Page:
First Ukrainian grain ship leaves Odessa since start of war, heads for Lebanon
Several days earlier, a Syrian ship containing Russian grain was detained in Lebanon due to unsubstantiated claims by Kiev that the grain cargo is actually stolen from Ukraine
By News Desk - August 01 2022

A Sierra Leone-flagged cargo ship, Razoni, carries Ukrainian grain while leaving the port of Odessa, Ukraine on 1 August 2022. (Photo credit: Oleksandr Kubrakov/ Ukraine Ministry of Infrastructure/Handout via REUTERS)

The first Ukrainian grain ship to leave the port of Odessa since the start of the Russian war in Ukraine departed on 1 August, following the signing of an agreement between Russia, Ukraine, Turkey, and the UN last week.

The ship is destined for Lebanon, one of the many countries undergoing a severe food shortage crisis compounded by the effects of the Russia-Ukraine conflict.

This is a “a day of relief for the world,” according to the Ukrainian foreign minister.

The hiatus of commercial ships being able to travel from Ukraine through the Black Sea is largely due to naval mines placed by the Ukrainian armed forces on its coasts in order to prevent Russian naval advancement.

Demining ports was a contentious point in the negotiations between Russia, Ukraine, Turkey, and the UN.

Unprecedented sanctions against Russia also exacerbated the reduction of crucial grain shipment from both Ukraine and Russia.

Several days earlier, a Syrian ship, known as Laodicea, was detained in the port of Tripoli in Lebanon due to unsubstantiated claims by Kiev. The claims alleged that the Russian-origin grains on the ship are actually ‘stolen Ukrainian grains.’

According to Reuters, a Ukrainian Embassy official in Beirut claims that “the ship has traveled from a Crimean port that is closed to international shipping, carrying 5,000 tons of barley and 5,000 tons of flour that we suspect were taken from Ukrainian stores.”

A Lebanese customs field agent who boarded the vessel told The Cradle there was no barley among the cargo, “only flour.”

A senior Lebanese customs official, speaking off the record, told The Cradle that a “huge ruckus” has broken out over the ship and its contents.

“The prime minister [Najib Mikati] contacted the customs leadership and demanded we hold the ship for investigation, while the office of the president of the republic asked us to let the ship depart to its destination to avoid trouble with the Syrians and the Russians,” he said. “This is a complete conflict in decision making. We don’t know how to act right now.”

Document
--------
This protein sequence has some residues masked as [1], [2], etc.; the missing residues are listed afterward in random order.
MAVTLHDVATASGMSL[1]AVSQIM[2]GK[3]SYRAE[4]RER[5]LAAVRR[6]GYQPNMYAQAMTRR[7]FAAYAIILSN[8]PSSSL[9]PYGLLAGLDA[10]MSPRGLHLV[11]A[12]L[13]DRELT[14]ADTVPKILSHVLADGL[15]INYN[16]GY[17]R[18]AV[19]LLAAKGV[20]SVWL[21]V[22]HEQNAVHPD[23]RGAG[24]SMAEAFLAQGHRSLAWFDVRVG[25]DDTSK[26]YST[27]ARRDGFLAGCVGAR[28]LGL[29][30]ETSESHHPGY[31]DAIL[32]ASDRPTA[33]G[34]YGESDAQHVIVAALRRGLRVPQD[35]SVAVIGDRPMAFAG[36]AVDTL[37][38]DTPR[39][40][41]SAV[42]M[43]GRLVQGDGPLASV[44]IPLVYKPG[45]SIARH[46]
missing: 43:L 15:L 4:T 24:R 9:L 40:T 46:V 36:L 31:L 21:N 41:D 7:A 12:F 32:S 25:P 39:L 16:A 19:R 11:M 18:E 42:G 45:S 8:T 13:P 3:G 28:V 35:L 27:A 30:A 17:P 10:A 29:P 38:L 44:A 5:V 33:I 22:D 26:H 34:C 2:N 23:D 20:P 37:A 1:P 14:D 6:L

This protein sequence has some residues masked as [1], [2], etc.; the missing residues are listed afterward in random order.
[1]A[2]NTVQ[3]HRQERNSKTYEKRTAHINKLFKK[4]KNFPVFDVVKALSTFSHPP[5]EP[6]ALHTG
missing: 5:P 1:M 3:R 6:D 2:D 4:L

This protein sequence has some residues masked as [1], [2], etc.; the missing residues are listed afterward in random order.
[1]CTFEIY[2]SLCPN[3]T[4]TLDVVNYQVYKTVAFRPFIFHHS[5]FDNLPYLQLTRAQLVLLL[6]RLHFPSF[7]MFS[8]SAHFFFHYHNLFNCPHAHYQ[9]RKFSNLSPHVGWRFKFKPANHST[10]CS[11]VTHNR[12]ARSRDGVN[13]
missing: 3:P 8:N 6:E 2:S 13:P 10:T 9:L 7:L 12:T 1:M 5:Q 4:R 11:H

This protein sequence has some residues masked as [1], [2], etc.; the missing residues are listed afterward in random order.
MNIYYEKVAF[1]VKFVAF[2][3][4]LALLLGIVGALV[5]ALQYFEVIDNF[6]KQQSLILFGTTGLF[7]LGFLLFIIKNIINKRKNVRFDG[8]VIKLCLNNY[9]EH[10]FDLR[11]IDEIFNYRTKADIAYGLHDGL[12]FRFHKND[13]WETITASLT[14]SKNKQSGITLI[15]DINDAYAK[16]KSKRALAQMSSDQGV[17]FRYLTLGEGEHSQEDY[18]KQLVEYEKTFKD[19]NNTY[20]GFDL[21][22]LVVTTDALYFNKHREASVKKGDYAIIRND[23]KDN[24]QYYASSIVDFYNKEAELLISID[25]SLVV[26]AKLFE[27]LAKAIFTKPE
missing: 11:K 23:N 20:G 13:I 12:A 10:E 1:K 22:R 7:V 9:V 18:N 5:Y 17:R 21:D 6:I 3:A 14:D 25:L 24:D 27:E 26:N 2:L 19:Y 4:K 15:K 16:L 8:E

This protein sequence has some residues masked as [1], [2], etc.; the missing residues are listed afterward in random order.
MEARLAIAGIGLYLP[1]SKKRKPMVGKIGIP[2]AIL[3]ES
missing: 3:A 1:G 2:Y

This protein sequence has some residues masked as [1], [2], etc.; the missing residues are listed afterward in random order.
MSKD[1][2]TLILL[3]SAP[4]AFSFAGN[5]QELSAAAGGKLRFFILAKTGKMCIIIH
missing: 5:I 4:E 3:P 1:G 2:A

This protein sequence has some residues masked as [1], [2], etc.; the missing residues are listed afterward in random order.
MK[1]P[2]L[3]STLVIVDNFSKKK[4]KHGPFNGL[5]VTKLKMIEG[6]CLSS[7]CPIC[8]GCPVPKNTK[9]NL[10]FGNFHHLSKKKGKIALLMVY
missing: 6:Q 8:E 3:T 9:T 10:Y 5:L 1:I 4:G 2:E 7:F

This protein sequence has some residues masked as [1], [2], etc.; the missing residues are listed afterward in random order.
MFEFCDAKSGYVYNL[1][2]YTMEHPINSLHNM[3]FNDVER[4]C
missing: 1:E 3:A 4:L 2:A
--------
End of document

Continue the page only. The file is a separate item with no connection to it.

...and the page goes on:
“Now the Ukrainians have asked us to sample-test the grains, but that is not going to tell us anything. Ukraine has offered no proof that these food products are stolen, as they allege. And by law they are not allowed to make this request of us. They must bring us evidence first, and if it is compelling, only then can we undertake an investigation.”

“According to the ship’s agent who spoke directly to Tripoli customs agents, the destination of the cargo is Syria,” a Lebanese shipping source revealed. “It may be that the vessel diverted to Lebanon to avoid US sanctions – or for other reasons unknown at this time.”

Speaking with AP, an unnamed Lebanese customs official said there was “nothing wrong” with the cargo of the Laodicea vessel and that all of its papers “were in order.”

The Russian Embassy in Lebanon is set to release evidence on 1 August to prove that the grain on the detained Syrian ship is of Russian origin and not stolen from Ukrainian territories.

The Laodicea arrived at a time when Lebanon faces the dire consequences of a three-year economic meltdown.

Last week, distraught citizens in several Lebanese cities stormed bakeries and pastry shops when tensions boiled over due to the long queues for bread.

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